Another year has passed, and we at VKIC continue our mission of protecting and promoting the ancient wisdom and traditions of North East India. The evaluation of the activities possibly lies not in the size and shape of them, but in identification of the core value within them.
In the midst of the rush for dissecting the differences amongst the communities, in their attire and food, minor variations in the rites and rituals, the job and mission of exploring the core unity is a challenging task. VKIC is committed to this cause.
More than a decade after the VKIC completed a documentation project on Kamakhya and its adjoining temples, a new effort is underway to photograph the archaeological objects spread across the temple complex.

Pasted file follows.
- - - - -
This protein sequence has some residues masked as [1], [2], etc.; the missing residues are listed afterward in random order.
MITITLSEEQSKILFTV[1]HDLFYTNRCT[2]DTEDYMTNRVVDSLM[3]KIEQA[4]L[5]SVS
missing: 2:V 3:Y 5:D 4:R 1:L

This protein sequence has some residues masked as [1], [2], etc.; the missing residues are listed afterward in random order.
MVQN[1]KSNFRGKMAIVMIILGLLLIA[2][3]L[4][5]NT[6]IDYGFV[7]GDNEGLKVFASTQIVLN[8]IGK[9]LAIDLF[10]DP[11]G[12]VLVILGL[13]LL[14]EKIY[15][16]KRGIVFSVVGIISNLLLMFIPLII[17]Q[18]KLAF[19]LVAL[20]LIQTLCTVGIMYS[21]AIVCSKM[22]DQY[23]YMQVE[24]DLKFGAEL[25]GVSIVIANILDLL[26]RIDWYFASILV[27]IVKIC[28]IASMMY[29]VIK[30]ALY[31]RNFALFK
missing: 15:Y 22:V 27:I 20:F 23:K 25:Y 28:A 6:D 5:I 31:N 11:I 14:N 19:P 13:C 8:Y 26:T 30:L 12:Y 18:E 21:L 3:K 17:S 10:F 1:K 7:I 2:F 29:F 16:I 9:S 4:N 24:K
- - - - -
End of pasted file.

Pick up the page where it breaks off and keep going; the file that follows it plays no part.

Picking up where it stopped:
Vibrant facets of a historic temple-cum-Namghar came alive in a stage performance on August 30. The devotees of Santan Dharma Mandir, Rampur presented several devotional songs and dances to an audience enabling them to get acquainted with a less known but significant cultural heritage of Assam.
Namghars across Assam are synonymous with religious and cultural functions, but many of them are also exemplary in functioning as institutions of self-governance. This was a view expressed by historian Dr Rahul S Mazumdar while delivering the lecture on Namghar on July 26.
The Namghars in the urban areas of Assam have successfully retained some of the features of Vaishnavite traditions found in village Namghars. The use of an egalitarian platform to worship one unifying God with prayers and discussions is common to Namghars in cities, towns and villages.
Chairman VKIC, Dipok Kr Barthakur, delivering the welcome address mentioned that this year is significant for VKIC as it the birth centenary year of Eknathji Ranade, the founding father of Vivekananda Kendra and Vivekananda Rock Memorial. His vision to establish a centre to study the culture of Northeast of India led to the inception of Vivekananda Institute of Culture (VKIC) in 1993.